Thoughts of Citizens in Connecticut Revolting Against Gun Control

So the grace period for gun owners in the Constitution State to register their “assault weapons” and high-capacity magazines has come and gone. Despite this, only a small percentage of legal gun owners have willingly stepped forward and completed the registration process, effectively telling state legislators just what they think of them and their anti-gun laws. This sets an interesting dynamic, do state lawmakers go further and enforce their restrictions on the 2nd Amendment further by mandating inspections and confiscations on registrants, or do they repeal what was in effect an unenforceable law?

Gun owners line up in Connecticut

Gun owners line up in Connecticut

In 2013, following the tragedy of Sandy Hook, CT lawmakers made their move to impose some of the nation’s strictest gun control measures despite not waiting for the official investigation results. As a result the law effectively banned more than 100 modern type semi-automatic weapons and grandfathered in current owners provided they submit personal information on themselves and what weapons they own by registering with the state. The law also made similar measures for so-called high capacity magazines setting the legal limit for weapons and magazines at only those that hold ten rounds or less. In the registration’s run-up to the January 1st, 2014 deadline, America watched as CT citizens willingly lined up to fill out forms and identify themselves as gun owners of the feared “assault weapon”. (McHugh) Many outside of CT drew comparison to the actions of legislators and the people to those of pre-WWII Germans complying with Hitler’s pre-war government.

New York City Mayor Bloomberg examines a confiscated gun with Police Commissioner Kelly and District Attorney Vance during a news conference on major firearms trafficking cases, in New YorkBut now that we’re well into 2014, details are emerging into just how much CT gun owners are following through on their levels of “civil disobedience”. According to multiple outlets, by the end of 2013 state police reported only 47,916 citizens had registered for assault weapon certificates (with 2,100 additional incomplete/rejected applications that will not be filed). Depending on who is compiling the statistics, estimates on the potential number of actual assault weapons in CT place them in excess of 350,000. Likewise only 36,932 high-capacity magazines were registered from an estimated over 2 million on the market. While those numbers reflect one weapon for every ten CT residents (and far more magazines) it is also unlikely – but translates to less than 15% of CT gun owners have willingly complied with the regulations by its effective date of January 1st. In essence, the CT gun regulations have effectively created as many as 100,000 new felons who have done nothing aside from owning their 2nd Amendment-supplied right of a modern rifle or high capacity magazine. (Cooke)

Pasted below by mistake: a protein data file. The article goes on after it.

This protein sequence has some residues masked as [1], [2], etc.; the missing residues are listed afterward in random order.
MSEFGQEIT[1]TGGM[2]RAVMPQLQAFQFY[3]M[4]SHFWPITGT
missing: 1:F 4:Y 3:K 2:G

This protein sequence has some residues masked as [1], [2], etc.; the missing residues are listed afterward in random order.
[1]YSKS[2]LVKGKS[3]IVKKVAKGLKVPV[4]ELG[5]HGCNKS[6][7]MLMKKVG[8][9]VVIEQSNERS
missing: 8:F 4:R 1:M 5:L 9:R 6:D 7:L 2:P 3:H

Yet amazingly, CT lawmakers don’t recognize this mass failure as “civil disobedience” but interpret it as thousands flaunting the law – something that needs to be “corrected”. Sen. Tony Guglielmo, R-Stafford and leading senator on the CT Public Safety Committee said,

“I honestly thought from my own standpoint that the vast majority would register. If you pass laws that people have no respect for and they don’t follow them, then you have a real problem.” (McHugh)